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Embattled former Prime Minister Silvio Berlusconi says his jailing will lead to ‘revolution’ in Italy

By Agence France-Presse
Thursday, December 12, 2013 8:48 EDT
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Former Prime Minister and leader of Forza Italia, Silvio Berlusconi [AFP]
 
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Scandal-tainted Italian former prime minister Silvio Berlusconi, sentenced to a year in prison for tax fraud, claimed Thursday there would be a “revolution” in Italy if he was jailed.

The 77-year-old, who lost his parliamentary seat over a conviction for tax fraud earlier this year as well as his parliamentary protection from the law, told Europe 1 radio he was “not scared” of being imprisoned.

“I am sure they cannot do it, otherwise there will be a revolution in Italy,” he said in an interview recorded at his house in Rome.

“I think it will be difficult to put me in prison: I will have a large majority in the next elections! And above all, as I am quite old, I am not scared of anything,” he said.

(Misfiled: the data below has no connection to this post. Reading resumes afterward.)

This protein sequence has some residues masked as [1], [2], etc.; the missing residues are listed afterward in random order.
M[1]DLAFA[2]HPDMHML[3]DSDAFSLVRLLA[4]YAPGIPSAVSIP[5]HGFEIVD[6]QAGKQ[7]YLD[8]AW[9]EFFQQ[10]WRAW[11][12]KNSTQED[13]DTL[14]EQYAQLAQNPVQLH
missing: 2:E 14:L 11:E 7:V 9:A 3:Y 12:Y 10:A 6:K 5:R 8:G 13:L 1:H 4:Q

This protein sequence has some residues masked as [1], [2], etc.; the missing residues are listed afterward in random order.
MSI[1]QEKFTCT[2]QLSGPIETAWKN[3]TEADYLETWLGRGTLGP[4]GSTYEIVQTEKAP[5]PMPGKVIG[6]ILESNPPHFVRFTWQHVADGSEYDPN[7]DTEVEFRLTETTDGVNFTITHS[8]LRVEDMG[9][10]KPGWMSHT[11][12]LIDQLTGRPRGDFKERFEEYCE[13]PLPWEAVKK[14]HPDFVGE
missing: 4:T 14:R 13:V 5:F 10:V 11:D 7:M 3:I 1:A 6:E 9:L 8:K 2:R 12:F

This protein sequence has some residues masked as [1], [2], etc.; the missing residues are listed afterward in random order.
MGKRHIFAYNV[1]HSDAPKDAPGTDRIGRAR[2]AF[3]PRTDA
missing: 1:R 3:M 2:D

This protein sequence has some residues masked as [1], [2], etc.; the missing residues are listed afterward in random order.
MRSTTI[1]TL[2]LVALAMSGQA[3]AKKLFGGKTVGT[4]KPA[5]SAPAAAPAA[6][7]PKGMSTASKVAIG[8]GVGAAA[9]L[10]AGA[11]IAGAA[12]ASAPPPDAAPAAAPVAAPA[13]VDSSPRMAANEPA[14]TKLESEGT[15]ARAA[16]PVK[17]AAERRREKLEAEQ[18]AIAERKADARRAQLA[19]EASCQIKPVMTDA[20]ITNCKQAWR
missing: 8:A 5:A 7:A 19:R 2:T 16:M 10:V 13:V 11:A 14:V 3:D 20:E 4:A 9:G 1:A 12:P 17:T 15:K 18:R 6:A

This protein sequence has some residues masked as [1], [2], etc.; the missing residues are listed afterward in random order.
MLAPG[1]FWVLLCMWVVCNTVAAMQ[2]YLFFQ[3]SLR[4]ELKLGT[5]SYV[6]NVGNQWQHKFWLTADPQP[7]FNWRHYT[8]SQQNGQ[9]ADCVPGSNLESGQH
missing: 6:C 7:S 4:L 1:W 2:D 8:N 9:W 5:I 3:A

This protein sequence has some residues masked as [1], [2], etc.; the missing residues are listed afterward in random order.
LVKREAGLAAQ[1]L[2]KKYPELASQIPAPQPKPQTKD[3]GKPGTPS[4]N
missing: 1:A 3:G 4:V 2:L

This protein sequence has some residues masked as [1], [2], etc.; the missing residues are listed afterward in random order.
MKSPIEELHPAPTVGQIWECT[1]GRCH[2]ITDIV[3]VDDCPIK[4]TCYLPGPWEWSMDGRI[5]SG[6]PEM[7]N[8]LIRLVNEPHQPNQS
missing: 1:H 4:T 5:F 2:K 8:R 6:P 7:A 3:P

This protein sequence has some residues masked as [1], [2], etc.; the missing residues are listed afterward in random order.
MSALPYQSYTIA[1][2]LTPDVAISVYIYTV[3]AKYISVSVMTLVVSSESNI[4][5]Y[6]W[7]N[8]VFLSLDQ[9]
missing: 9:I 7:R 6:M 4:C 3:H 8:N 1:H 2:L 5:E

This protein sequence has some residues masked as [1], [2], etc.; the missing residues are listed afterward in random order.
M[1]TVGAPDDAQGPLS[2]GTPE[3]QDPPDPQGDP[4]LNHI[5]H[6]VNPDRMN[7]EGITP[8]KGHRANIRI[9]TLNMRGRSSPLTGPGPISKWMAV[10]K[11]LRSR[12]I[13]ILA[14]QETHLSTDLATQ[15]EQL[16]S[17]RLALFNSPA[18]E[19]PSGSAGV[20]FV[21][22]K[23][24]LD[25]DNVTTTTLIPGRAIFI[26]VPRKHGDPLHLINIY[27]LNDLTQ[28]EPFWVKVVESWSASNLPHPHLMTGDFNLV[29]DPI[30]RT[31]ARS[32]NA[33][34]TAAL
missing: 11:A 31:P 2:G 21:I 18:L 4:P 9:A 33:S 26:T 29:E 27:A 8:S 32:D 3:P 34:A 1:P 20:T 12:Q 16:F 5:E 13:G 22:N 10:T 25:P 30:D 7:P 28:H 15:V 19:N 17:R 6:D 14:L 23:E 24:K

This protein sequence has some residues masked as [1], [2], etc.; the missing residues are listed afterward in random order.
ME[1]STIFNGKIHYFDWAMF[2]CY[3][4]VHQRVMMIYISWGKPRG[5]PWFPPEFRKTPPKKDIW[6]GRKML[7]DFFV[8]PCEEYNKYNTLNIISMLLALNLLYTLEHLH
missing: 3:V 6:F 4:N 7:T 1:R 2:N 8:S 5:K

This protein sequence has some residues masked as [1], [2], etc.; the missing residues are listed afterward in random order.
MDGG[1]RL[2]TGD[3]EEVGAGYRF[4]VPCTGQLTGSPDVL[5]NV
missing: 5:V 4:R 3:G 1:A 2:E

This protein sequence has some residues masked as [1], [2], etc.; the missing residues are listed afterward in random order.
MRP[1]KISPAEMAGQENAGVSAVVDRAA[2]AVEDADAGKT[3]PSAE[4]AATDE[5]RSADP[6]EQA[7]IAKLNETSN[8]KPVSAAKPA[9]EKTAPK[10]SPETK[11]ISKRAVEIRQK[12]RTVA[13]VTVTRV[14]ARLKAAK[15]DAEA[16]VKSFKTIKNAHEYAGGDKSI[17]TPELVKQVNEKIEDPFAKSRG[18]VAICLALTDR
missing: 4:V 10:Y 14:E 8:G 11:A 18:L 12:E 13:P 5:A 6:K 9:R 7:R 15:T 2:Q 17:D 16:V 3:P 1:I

Berlusconi has to serve a one-year sentence, probably under house arrest or through community service because of his age. But he faces imprisonment over other legal cases hanging over him.

The playboy politician, one of the country’s richest men, also denied any plans to skip the country.

“I love my country. I cannot end my role of a patriot and a statesman by fleeing my country,” he said.

Berlusconi said he remained the head of his party Forza Italia, or Go Italy, named after a chant used by Italian football fans.

“Now my supporters are saying they should be called Forza Silvio,” he said.

Berlusconi risks a fresh trial after a Milan court accused him of corrupting witnesses in a sex case.

The latest accusations revolve around monthly sums paid to girls who testified that Berlusconi’s parties were no more than innocent dinners.

Italy’s former Prime Minister Silvio Berlusconi delivers a speech outside his private residence, the Palazzo Grazioli, on November 27, 2013 in Rome.

Italy’s former Prime Minister Silvio Berlusconi delivers a speech outside his private residence, the Palazzo Grazioli, on November 27, 2013 in Rome.

Agence France-Presse
Agence France-Presse
AFP journalists cover wars, conflicts, politics, science, health, the environment, technology, fashion, entertainment, the offbeat, sports and a whole lot more in text, photographs, video, graphics and online.
 
 
 
 
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